Skip to comments.I Still Like Ike
Posted on 12/14/2012 6:52:45 AM PST by Kaslin
Ordinarily, the news that a long overdue memorial to an historic American leader has been put on hold still again would come as a disappointment. But if you've seen the innocuous design for an Eisenhower memorial in the nation's capitol, the news may come as a relief -- and a welcome opportunity to start all over and try to get it right this time.
Innocuous doesn't begin to cover the emptiness, the blahness, the pomp meaninglessness of Frank Gehry's design for this "monument" that is the opposite of monumental. It's just a few saplings around what looks like an empty neighborhood playground in any interchangeable midwestern suburb circa the 1960s. A cross between a no-place, to borrow Walker Percy's perfect phrase for so much of America's forgettable urban landscape, and the non-style dubbed the International Style -- an enclosed blankness.
Oh, yes, there are a few disjointed quotations from the real Eisenhower clunked onto the design like random afterthoughts to lend it a bogus authenticity, and a statue of the accomplished general, under-estimated statesman and smiling national leader as ... a Kansas farm boy.
I'd call the design Disneyish except that it lacks even that much character. Believe it or not, this disconnected, spaced-out blob of a little park is supposed to have something to do with honoring an American who was first in war, first in peace and first in the hearts of his countrymen in his time. Which was the 1950s, the Age of Cool, when understatement was in fashion, displays of emotion were out, and political rhetoric was supposed to be as slim as the neckties.
But this design for an Eisenhower "memorial" betrays no memory of either the Supreme Allied Commander in the European Theater or the president who ended another war, the forgotten one in Korea, and kept a Cold War from getting hot. And who had the good sense not to get in the way of an American economic revival that would jump-start the world's after the Second World Devastation.
Where is that Eisenhower in what is supposed to be an Eisenhower memorial? Where is the Ike we remember? There's not a trace of him.
Here was a general who could get prima donnas like Patton and Monty and DeGaulle working together, using their talents just when and where they were most needed and not otherwise. Then he would come home to reunify a bitterly divided country and deal with the Joe McCarthys and Orval Faubuses and J. William Fulbrights so deftly and effectively it looked as if he were doing nothing at all.
Ike knew when to let actions speak louder than words. As on June 6, 1944, aka D-Day. And on September 25, 1957, when the 101st Airborne appeared again, this time at Central High School in Little Rock, Ark., and in American history. Ike also knew when and how to say absolutely nothing at length, and let there be peace. In that sense, he was a worthy successor to American soldier-statesmen in the mold of U.S. Grant and George Marshall.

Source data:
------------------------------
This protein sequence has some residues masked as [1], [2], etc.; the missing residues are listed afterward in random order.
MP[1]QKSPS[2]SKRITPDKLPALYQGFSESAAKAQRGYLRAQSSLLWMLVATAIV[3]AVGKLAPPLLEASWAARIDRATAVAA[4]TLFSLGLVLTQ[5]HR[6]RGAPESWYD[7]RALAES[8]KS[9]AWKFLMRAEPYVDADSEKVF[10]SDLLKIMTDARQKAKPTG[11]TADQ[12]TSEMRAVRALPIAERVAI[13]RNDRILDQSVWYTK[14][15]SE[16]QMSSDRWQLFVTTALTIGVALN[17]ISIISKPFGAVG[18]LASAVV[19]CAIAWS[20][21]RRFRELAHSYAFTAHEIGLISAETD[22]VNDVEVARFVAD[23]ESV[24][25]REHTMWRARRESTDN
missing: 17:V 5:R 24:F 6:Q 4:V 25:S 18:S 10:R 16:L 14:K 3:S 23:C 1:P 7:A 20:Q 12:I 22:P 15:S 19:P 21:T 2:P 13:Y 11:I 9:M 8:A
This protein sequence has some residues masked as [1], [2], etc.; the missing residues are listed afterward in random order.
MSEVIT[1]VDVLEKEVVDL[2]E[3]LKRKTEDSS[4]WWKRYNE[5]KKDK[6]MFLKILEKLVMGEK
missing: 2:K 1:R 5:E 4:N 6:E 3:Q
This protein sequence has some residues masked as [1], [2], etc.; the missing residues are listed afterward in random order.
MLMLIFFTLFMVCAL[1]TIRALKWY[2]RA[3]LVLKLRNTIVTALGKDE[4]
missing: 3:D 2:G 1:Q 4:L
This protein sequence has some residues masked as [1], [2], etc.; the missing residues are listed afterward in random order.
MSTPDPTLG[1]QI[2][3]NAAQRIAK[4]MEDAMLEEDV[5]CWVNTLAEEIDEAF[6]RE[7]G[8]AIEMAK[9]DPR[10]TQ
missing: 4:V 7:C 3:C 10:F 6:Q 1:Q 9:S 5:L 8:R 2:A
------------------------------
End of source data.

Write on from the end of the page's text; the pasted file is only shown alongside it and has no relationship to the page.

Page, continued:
Murray Kempton, a now almost forgotten newspaper columnist of the Eisenhower Era, wrote exquisite prose that revealed a fine, discriminating mind. (Yes, even if he was a newspaper columnist, hard as that is to believe in these post-William F. Buckley days.) And when Ike's critics called the old general inarticulate, Kempton couldn't resist pointing out that he was "inarticulate like a fox."
There was something irresistibly simple about both Eisenhower the general and Eisenhower the president. Or maybe he just appeared simple, a much more valuable political talent. It disarmed even his critics. He could boil down both strategic and political issues to their core, reach a conclusion, and then stick with it. How rare in the fickle world of high-stakes, ever-fluid politics. Call it constancy of purpose.
Unlike today's headliners, the man had an instinctive aversion to the pretentious, the glib, the clever, the theatical. No one would ever have mistaken him for some kind of flashy intellectual. It was said that when his speechwriter gave Ike a first draft, the first thing he did was go through it and strike out any phrases that might prove memorable. It's a wonder Emmet Hughes' warning about the dangers presented by a growing "military-industrial complex" survived his boss' editing; it may be the one quotable phrase Ike ever committed in a presidential address. Then there was that broad, trademark grin of his, which almost guaranteed that everybody would like Ike. And, more important, trust him.
Eisenhower does present a difficult question for historians: Was he better at cutting straight through some Gordian Knot, as in his panic-free response when the Germans broke through the Bulge in Allied lines? Or at defusing crises as the post-war leader of the free world? One who led so unnoticeably in his avuncular way that no one seemed to notice he had avoided World War III. There's no hint of any of that in this memorial without a memory.